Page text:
Today the Chancellor of the Exchequer, Rishi Sunak MP, announced the 2020 Budget that outlined the Government’s plans for taxes and spending.
He re-iterated in his speech the Government’s intention to introduce a Plastic Packaging Tax by the end of 2022. Once his speech was finished, HM Revenue and Customs launched a public consultation on the detail of the tax.
The consultation builds on a call for evidence launched in 2018 and looks specifically at some of the issues highlighted by respondents to a previous public consultation run in 2019. The deadline for responses to the new consultation is 20 May 2020.
Here are the main facts you need to know:
In a previous proposal, Treasury had proposed to exclude imported filled packaging for the tax. The rationale given was that it was too difficult to monitor recycled content used in production overseas.
This led Ecosurety and others in industry to highlight the prospect of packaging production being offshored, in order to avoid paying the tax. The new proposal now included imported filled packaging, effectively meaning all packaging will be liable for the tax unless proof of recycled content is provided.
Research carried out by Imperial College London suggested that the tax rate would need to be £150 per tonne to be effective in current market conditions where secondary material is approximately £500 per tonne more expensive than the virgin equivalent. The consultation proposes a flat tax rate of £200 per tonne on all packaging containing less than 30% recycled content.
The Green Alliance have recently criticised the flat tax in a report, suggesting that the tax’s effectiveness will depend on market conditions. Alternative options, such as a “stabilisation fund” or “contracts for difference” were suggested.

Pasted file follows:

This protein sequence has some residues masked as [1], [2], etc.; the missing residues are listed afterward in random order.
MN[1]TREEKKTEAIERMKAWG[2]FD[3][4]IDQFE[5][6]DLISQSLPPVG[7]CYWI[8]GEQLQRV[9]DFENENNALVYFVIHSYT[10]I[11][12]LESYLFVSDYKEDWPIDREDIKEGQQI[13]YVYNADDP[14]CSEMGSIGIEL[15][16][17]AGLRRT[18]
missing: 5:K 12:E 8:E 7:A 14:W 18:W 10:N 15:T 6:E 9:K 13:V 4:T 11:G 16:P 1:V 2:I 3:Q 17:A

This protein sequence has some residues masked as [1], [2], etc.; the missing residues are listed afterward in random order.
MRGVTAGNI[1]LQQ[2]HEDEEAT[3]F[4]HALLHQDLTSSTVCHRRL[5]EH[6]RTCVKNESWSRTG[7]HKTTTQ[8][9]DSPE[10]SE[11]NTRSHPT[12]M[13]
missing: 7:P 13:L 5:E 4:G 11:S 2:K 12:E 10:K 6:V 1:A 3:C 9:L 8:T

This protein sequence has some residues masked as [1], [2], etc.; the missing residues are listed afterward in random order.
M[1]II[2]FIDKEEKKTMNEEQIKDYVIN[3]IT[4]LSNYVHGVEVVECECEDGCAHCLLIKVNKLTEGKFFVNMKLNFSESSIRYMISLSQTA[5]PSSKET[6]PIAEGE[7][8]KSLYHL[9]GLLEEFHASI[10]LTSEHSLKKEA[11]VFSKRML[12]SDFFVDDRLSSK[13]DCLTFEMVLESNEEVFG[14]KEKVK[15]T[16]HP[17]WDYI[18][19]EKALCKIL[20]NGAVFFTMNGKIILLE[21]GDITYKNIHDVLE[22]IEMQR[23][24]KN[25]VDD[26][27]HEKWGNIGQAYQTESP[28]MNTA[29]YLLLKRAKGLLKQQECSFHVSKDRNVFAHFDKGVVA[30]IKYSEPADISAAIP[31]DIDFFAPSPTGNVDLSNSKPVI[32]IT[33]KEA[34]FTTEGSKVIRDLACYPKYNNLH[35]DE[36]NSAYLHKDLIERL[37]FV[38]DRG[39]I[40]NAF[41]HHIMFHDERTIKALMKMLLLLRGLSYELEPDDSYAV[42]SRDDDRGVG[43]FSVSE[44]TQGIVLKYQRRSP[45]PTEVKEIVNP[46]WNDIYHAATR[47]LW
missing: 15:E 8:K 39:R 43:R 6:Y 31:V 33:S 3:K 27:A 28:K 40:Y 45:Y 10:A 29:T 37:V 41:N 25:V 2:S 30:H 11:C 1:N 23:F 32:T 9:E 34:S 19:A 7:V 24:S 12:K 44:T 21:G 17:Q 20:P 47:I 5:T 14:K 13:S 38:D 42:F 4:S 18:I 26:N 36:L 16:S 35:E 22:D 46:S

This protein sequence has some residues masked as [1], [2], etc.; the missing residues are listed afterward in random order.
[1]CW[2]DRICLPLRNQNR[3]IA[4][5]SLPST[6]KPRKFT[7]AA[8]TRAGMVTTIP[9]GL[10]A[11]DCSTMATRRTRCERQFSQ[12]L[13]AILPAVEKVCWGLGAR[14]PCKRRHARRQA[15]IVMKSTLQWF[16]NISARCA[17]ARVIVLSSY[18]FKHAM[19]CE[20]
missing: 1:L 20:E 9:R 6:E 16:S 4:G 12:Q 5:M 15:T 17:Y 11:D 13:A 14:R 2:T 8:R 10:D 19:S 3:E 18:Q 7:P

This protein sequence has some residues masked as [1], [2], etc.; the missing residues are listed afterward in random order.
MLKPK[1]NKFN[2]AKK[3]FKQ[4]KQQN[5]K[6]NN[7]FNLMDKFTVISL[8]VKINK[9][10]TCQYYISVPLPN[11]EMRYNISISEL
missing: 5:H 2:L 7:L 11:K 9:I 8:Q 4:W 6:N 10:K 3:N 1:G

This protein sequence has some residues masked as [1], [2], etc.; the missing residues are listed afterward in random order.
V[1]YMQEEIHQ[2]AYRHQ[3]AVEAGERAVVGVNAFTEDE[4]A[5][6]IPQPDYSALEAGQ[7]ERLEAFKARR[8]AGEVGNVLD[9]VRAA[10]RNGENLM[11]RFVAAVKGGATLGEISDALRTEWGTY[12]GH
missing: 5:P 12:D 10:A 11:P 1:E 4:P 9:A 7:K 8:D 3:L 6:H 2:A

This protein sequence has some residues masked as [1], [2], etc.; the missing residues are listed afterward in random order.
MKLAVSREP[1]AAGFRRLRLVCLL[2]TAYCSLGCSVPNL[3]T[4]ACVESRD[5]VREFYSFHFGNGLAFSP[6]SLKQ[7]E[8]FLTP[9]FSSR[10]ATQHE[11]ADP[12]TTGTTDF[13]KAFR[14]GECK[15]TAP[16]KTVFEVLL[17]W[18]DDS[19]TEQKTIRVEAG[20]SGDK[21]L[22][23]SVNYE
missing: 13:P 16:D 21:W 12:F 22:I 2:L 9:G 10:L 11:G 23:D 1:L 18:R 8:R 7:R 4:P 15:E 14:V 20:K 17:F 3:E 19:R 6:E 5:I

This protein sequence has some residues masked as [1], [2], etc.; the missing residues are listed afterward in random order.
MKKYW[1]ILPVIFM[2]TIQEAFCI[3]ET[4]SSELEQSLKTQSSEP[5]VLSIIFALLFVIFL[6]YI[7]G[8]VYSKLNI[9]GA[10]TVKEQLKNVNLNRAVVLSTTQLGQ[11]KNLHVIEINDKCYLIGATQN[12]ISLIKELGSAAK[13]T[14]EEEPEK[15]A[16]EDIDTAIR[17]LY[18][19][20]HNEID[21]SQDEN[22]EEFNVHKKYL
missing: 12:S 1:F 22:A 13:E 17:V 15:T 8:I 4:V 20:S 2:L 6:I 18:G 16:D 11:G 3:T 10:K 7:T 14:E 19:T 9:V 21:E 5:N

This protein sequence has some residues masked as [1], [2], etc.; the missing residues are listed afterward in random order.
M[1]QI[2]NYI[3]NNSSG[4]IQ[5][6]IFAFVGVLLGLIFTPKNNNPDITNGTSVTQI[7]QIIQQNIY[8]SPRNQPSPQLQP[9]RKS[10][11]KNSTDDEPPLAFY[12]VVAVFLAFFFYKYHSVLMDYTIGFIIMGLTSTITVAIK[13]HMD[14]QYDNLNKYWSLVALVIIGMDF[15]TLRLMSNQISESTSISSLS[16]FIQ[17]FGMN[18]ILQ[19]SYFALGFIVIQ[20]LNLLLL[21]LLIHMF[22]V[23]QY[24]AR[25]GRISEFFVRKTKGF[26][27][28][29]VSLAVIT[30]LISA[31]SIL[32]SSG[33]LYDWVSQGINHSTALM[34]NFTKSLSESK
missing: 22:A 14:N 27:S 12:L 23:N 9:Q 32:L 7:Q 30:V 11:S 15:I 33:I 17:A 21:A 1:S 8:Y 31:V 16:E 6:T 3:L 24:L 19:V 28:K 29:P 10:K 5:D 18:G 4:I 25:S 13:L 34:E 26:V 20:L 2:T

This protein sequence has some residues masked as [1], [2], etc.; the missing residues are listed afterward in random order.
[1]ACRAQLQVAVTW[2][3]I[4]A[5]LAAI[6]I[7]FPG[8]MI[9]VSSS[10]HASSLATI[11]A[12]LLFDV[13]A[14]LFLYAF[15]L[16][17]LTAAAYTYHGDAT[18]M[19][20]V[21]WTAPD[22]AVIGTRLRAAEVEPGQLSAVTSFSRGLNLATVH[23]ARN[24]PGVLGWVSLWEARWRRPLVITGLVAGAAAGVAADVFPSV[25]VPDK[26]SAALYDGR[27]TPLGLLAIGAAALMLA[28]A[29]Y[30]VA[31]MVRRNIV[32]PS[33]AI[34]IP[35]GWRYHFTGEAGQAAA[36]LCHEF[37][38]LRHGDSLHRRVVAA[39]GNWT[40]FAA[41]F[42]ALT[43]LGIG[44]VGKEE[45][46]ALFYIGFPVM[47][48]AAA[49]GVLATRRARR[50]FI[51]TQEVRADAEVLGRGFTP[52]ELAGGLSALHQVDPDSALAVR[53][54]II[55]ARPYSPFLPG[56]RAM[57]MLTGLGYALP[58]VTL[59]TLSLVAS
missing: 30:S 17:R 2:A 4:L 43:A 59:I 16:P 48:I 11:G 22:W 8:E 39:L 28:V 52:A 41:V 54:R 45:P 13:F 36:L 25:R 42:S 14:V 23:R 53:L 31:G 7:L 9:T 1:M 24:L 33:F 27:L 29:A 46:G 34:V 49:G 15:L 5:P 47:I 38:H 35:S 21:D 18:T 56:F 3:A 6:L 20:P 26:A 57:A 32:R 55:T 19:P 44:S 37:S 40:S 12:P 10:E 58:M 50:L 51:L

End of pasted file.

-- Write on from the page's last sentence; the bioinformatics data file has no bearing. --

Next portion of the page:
The Government are proposing a narrow exemption from the tax for medicine packaging. The challenge of including recycled content in a safe way in order to pass strict testing requirements is outlined as a challenge. However, it does not appear that other medical products or food contact packaging will be exempt from the tax.
A lot of work to be done
We’re pleased to see that the Government is again consulting on the plastic packaging tax. There is a lot of work to be done before it is ready to be launched in 2022. At first glance, it looks like HM Treasury have got a handle on the key failings of their previous proposal.
We’re glad to see they have recognised our, and any others’ point, that excluding imported filled packaging from the tax could have led to packaging production being offshored. We look forward to digging into the detail in the coming months.
If you have any concerns or questions about the plastic packaging tax, please contact our team.
Plastic Packaging Tax presentation - watch now
On 1 April I recorded a presentation that walks through the main points of the Plastic Packaging Tax and the consultation, including poll results from our members and industry stakeholders on key questions. You can watch it now by clicking here.
Innovation and policy director
Robbie is innovation and policy director at Ecosurety. Having spent years building an intimate understanding of the industry’s policies and politics, he uses this knowledge to help shape new legislation and oversees Ecosurety’s growing portfolio of cross-industry innovation projects including Podback and the Flexible Plastic Fund. He has worked closely with Defra during the most recent packaging consultations, outlining the impacts and required transitional arrangements of the UK’s new EPR system and is a member of the government’s Advisory Committee on Packaging (ACP). He is also a spokesperson for the company and regularly uses his influence to communicate the importance of environmental responsibility to external stakeholders.